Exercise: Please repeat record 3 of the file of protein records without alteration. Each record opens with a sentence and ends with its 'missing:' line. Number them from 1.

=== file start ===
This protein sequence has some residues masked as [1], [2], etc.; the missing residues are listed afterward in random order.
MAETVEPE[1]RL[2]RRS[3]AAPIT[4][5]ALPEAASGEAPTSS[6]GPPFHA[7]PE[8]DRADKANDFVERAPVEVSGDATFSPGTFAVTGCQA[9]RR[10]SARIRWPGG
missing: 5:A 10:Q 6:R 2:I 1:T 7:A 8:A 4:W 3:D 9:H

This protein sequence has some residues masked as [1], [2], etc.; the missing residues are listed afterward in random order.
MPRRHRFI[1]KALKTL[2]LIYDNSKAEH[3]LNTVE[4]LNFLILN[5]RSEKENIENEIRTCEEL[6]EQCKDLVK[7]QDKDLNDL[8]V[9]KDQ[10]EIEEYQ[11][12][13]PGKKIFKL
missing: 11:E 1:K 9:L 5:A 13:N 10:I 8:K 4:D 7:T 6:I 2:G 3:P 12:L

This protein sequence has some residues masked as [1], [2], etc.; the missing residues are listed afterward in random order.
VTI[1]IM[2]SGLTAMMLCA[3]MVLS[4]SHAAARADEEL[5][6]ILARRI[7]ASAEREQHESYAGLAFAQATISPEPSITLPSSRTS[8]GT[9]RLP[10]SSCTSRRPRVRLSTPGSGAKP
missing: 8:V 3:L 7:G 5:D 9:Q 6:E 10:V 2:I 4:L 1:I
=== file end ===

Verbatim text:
This protein sequence has some residues masked as [1], [2], etc.; the missing residues are listed afterward in random order.
VTI[1]IM[2]SGLTAMMLCA[3]MVLS[4]SHAAARADEEL[5][6]ILARRI[7]ASAEREQHESYAGLAFAQATISPEPSITLPSSRTS[8]GT[9]RLP[10]SSCTSRRPRVRLSTPGSGAKP
missing: 8:V 3:L 7:G 5:D 9:Q 6:E 10:V 2:I 4:L 1:I